Housings need as much attention as the gears they contain because they must hold precise gear alignment under all conditions of use. This means housings must be stiff, strong, and dimensionally stable. Long fiber reinforced plastics offer one option for gaining such properties.

Gear and housing materials should be chosen carefully to avoid large disparities in thermal expansion. This is especially important in smaller gear boxes that have tighter tolerances and, given their smaller volumes, often work at higher temperatures. Engineering thermoplastics that tolerate elevated temperatures and thermally conductive polymer blends can help avoid potential problems that may arise through frictional heating.

The lubricant present also affects gear box design and power. Larger, more powerful gearsets tend to run with oil, while smaller, lower-power gears often run dry or require low wear, internally lubricated plastics. Greased gears fall into an intermediate range. The trend is to push dryrunning gears to higher power levels because their gearboxes are simpler and eliminate the expense and nuisance of handling grease. This trend calls for enhancing already lubricious polymers, like acetal copolymer, by blending in polytetrafluoroethylene (PTFE) or silicone to reduce the coefficient of friction, wear, and noise further.

Testing Gears and Gear Materials
While published polymer data sheets are a good starting point for selecting a gear material, designers must test potential gear resin formulations for wear, fatigue, and noise under conditions that simulate working gear environments. The Celanese Plastic Gear Evaluation and Research unit (the P-GEAR unit) is a good example of test equipment that generates such data. The complexity of a gear application means that the characterization done by the unit for one or more plastics must be confirmed by the designer in the field before the designer makes a final polymer selection.

This unit is a precision dynamometer that evaluates gearsets at loads having a maximum torque of 100 lb.-in. at speeds to 4,000 rpm. It accommodates parallel-axis gears with center distances to 5 in., as well as worm gears and other cross-axis drives. The tester measures such parameters as temperature, acoustic emissions, backlash, and transmission error. The data it provides allows an understanding of overall gear quality and performance, as well as fatigue strength, contact stress, wear, average tooth temperature, mesh stiffness, and tooth breakage.

The tester works with unlubricated gears, as well as those that are initially greased or that need a recirculating lubricant. It measures temperatures from -40°C to 200°C using non-contact, infra-red sensors for unlubricated gears and fluid temperature sensors for lubricated gears. Thermal data is taken at changing loads and speeds to predict how gears will function at different end-use temperatures. Figure 3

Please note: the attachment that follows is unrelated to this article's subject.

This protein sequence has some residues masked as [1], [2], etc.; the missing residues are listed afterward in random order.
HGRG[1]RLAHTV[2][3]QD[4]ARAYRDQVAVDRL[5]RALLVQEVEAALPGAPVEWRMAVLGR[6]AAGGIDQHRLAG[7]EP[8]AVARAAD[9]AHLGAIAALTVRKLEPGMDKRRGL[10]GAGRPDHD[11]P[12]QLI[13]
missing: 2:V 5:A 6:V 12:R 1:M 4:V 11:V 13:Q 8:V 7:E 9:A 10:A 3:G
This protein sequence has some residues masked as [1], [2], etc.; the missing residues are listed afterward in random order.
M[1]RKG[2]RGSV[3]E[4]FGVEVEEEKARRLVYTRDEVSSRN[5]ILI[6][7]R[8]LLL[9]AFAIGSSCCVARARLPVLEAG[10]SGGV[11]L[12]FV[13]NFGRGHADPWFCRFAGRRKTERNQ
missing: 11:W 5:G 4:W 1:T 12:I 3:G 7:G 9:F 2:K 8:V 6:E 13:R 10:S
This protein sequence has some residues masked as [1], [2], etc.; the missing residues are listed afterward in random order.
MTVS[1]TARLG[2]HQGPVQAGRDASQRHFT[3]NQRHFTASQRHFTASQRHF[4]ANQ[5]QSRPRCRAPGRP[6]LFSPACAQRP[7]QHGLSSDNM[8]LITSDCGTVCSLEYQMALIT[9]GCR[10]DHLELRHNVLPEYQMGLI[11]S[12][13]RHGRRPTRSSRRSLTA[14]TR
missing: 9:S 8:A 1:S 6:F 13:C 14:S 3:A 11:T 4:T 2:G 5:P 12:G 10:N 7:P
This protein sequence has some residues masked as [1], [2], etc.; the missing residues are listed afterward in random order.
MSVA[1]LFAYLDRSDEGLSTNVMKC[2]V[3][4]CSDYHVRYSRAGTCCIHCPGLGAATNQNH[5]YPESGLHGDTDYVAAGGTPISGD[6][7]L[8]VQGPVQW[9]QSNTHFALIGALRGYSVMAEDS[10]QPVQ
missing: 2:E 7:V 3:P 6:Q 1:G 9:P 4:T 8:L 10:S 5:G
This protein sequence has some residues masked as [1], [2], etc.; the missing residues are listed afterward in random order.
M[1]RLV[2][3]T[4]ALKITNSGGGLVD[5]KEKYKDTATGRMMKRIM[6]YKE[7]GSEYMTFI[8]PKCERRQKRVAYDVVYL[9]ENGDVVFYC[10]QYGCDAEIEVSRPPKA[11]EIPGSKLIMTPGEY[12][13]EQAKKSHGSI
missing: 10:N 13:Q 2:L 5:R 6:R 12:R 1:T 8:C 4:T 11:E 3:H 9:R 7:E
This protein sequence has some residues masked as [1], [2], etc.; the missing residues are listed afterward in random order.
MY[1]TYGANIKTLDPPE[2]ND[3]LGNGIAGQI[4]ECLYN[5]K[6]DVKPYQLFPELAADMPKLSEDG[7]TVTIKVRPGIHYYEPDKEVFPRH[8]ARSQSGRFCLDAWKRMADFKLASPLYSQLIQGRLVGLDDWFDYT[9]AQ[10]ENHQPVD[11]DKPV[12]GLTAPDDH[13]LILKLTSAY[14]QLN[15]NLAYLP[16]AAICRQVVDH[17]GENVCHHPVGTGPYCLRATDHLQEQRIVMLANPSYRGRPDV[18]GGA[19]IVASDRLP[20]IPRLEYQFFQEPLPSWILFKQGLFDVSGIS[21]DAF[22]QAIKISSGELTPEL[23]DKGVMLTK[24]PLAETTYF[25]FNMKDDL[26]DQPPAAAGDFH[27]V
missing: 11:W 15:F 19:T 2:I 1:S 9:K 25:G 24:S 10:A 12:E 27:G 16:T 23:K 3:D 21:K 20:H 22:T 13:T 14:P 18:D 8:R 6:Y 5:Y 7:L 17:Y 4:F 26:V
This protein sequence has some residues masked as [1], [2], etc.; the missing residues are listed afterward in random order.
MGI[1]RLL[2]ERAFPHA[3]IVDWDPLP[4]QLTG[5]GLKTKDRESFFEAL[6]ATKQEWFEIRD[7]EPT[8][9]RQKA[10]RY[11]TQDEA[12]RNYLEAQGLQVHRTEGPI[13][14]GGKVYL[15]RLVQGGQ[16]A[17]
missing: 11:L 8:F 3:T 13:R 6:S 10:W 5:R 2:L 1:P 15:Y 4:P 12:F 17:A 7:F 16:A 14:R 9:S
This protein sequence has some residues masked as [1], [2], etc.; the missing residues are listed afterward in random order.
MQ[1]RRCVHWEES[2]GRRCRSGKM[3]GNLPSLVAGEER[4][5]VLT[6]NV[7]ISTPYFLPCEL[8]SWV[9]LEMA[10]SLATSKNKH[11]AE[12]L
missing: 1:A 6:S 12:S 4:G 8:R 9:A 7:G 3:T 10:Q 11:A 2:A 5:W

Encoders monitor the relative position of meshing gears under programmed loads to quantify backlash and indicate tooth stiffness, wear, and transmission error. Wear is determined at set loading rates and speeds. The tester also defines a gear material's fatigue strength by recording the number of cycles until teeth break at various torques and temperatures.

The P-GEAR unit also records the sounds created by meshing gears via digital acoustic monitoring. Gear noise is due to transmission and alignment errors, gear inaccuracies, and tooth stiffness. At low speed without lubrication, squeaking occurs as materials slide over each other. The tester evaluates noise and documents how well different material combinations and resin formulations reduce noise.

A Spectrum of Gear Plastics
Many factors come into play when selecting gear plastics. A polymer’s modulus should allow for tooth deflection to reduce impact and noise, yet withstand tangential forces. It should have sufficient fatigue strength to handle the cyclical loading and unloading of the gear teeth and the tensile strength to handle repeated shock loads. It also should have the creep resistance and dimensional stability to maintain contact ratio, tip clearance, and overall gear geometry. Dimensional stability is a complex factor affected by water and chemical absorption and temperature-related factors such as shrinkage as gears cool after molding and thermal changes in the field due to ambient conditions and friction.

It is also important to note how a resin functions in contact with other plastics or metals in the system. Mating dissimilar polymers in a gearset often creates drives that run smoother, quieter, cooler, and with less wear. However, matching the same plastic in adjacent gears makes it easier to match dimensional variations as temperature and moisture change. This is particularly true if the same material is used in the housing.

The most often used thermoplastics in gears are acetal, polyester, and nylon. These engineering plastics create strong and precise gears having good fatigue and wear resistance. The range of plastics available for gears helps designers cope with the temperatures gearsets will seein use. Acetal copolymer works well up to 100°C, polybutylene terephthalate can be used to about 150°C, nylon 6/6 to about 175°C, and polyphenylene sulfide (PPS) to 200°C. High temperature nylons and polyphthalamide have somewhat lower thermal limits than PPS, while liquid crystal polymer, imides, and polyetheretherketone have higher limits.  

Acetal is widely used in gears given its dimensional stability, fatigue resistance, and ability to withstand many chemicals over a wide thermal range. It is highly lubricious and so moves smoothly over metals and plastics. Even after 40 years as a gear material, acetal continues to evolve. For example, recently introduced grades of Celcon® acetal copolymer include: non-squeak grades that combine high toughness and fatigue resistance; those with elevated PTFE levels; higher lubricity grades that cost less than those containing PTFE; and special glass-filled grades containing silicone.